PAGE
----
We deal here with persistent wrongdoing involving more than twelve clients, knowing misappropriations of funds for the attorney's benefit, and the conversion (intentional deprivation) of client funds. No attorney needs to be an older or long-time member of the bar or to have been trained and supervised in the conduct of his practice to know that what the attorney repeatedly did here is repugnant to the standards of the legal profession. The absence of prior discipline, as opposed to the existence of prior discipline, is not a substantial factor in selecting the level of discipline. See Matter of Pike, 408 Mass. 740 , 745 (1990); Matter of Alter, 389 Mass. 153 , 157 (1983). The attorney substantially impugned the integrity of the bar of the Commonwealth in the eyes of more than twelve clients and various other people who knew of his actions.
Disbarment or indefinite suspension is the presumptively correct discipline in this case. Matter of the Discipline of an Attorney, supra at 836-837 (accepting as a general guide that "[i]ntentional use [of clients' funds], with intent to deprive or with actual deprivation, should be disciplined by disbarment or indefinite suspension"). [Note 4] See Matter of Clooney, 403 Mass. 654 , 657-658 (1988); Matter of McInerney, 389 Mass. 528 , 531 (1983).
The absence of restitution is a factor in choosing between disbarment and indefinite suspension, as is the fact (not considered by the hearing committee or the board) that, following his temporary suspension, the attorney failed to comply with the terms of his suspension. He did not notify his clients, failed to withdraw his court appearances, and did not file an affidavit of compliance. S.J.C. Rule 4:01, Section 17, as appearing in 365 Mass. 696 , 710-711 (1974). Although adjudged in contempt, he persisted in noncompliance, thereby requiring the appointment of a commissioner to protect his clients' interests.
The attorney's repetitive wrongdoing; his conversion of clients' funds; the loss of funds by one client; the attorney's continued wrongdoing, even after disciplinary proceedings had commenced; and the absence of any substantial mitigating factor, collectively, support an order of disbarment. The attorney's obstinate failure to comply with the notice requirements of this court following his temporary suspension is not necessary to but strengthens that conclusion.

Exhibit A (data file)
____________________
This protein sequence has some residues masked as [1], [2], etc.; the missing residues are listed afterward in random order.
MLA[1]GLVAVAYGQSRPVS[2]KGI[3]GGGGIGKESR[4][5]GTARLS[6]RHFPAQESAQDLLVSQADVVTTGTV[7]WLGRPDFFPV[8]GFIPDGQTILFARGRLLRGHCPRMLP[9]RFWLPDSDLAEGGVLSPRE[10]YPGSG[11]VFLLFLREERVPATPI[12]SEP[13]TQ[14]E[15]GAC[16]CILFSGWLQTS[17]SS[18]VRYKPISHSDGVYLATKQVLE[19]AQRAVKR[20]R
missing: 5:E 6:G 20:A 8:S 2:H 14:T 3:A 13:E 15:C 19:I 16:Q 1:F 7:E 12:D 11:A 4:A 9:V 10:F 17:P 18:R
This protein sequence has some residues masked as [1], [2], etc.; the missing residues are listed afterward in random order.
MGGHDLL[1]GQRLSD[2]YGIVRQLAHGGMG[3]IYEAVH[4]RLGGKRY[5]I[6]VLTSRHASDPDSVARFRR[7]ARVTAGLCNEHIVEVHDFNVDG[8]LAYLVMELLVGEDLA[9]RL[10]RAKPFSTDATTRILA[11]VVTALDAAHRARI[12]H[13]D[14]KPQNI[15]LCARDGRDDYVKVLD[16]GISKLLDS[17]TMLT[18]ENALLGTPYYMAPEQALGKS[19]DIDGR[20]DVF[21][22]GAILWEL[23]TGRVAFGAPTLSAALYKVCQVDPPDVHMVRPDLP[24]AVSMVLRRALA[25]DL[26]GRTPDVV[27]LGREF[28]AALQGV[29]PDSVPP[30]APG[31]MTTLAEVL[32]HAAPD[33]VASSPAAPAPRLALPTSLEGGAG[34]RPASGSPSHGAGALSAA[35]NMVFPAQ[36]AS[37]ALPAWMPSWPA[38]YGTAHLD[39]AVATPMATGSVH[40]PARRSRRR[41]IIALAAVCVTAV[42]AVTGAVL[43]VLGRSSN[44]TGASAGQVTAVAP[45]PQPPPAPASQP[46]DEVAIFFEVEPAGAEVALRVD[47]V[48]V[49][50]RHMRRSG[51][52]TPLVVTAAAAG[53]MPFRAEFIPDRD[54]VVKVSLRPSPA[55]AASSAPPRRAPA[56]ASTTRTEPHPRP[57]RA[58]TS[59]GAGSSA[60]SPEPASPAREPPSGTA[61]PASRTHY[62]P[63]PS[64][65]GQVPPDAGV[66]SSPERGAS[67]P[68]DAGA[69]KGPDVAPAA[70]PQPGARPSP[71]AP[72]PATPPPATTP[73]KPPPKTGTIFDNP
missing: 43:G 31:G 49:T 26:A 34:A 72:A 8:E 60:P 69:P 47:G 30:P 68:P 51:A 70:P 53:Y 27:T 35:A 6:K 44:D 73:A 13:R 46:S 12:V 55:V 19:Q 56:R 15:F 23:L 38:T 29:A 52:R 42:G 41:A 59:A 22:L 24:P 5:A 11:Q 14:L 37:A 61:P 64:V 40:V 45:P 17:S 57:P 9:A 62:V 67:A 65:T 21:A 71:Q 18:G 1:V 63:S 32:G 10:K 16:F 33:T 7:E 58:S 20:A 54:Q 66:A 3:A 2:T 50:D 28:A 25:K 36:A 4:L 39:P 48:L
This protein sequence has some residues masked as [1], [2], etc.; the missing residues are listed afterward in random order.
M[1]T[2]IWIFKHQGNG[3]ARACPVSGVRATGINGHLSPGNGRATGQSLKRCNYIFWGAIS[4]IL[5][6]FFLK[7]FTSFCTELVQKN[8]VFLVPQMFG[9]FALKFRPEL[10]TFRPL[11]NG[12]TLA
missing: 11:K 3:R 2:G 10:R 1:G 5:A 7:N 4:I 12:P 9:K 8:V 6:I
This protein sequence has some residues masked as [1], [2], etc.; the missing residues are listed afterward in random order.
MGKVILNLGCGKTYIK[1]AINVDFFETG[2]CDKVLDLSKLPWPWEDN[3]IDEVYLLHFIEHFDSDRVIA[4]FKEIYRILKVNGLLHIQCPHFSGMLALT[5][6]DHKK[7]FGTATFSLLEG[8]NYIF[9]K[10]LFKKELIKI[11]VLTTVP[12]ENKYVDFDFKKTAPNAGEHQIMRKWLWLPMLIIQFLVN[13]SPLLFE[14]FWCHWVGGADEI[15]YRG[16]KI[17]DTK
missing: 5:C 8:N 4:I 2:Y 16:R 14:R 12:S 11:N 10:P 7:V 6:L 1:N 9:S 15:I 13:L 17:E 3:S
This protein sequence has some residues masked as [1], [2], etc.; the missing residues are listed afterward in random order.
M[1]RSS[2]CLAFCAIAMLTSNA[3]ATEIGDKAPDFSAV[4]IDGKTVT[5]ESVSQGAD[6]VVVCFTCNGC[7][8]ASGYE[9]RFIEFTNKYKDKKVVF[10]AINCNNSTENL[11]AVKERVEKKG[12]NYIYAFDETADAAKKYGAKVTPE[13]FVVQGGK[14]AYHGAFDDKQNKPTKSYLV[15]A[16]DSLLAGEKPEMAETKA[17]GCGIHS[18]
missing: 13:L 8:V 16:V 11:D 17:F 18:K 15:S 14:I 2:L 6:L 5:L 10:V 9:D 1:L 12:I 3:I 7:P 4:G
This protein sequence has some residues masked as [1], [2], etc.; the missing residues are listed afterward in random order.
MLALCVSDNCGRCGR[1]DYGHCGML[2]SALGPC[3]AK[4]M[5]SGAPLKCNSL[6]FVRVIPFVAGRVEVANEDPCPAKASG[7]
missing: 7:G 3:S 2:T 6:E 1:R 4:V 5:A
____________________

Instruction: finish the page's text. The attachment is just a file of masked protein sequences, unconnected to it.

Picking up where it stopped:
A judgment of disbarment shall be entered.
[Note 1] With exceptions not relevant here, DR 9-102 (A) provides, "All funds of clients paid to a lawyer or law firm, other than advances for costs and expenses, shall be deposited in one or more identifiable bank accounts maintained in the State in which the law office is situated and no funds belonging to the lawyer or law firm shall be deposited therein."
[Note 2] DR 1-102 (A) (4) and (6) provide, "A lawyer shall not: . . . (4) Engage in conduct involving dishonesty, fraud, deceit, or misrepresentation. . . . (6) Engage in any other conduct that adversely reflects on his fitness to practice law."
[Note 3] DR 9-102 (B) (1) and (4) provide, "A lawyer shall: (1) Promptly notify a client of the receipt of his funds, securities, or other properties. . . . (4) Promptly pay or deliver to the client as requested by a client the funds, securities, or other properties in the possession of the lawyer which the client is entitled to receive."
[Note 4] If, as in this case, the full court has spoken definitively on a subject, the opinions of individual Justices of this court are not appropriate precedent. Matter of Driscoll, 410 Mass. 695 , 705 (1991) (Greaney, J., dissenting).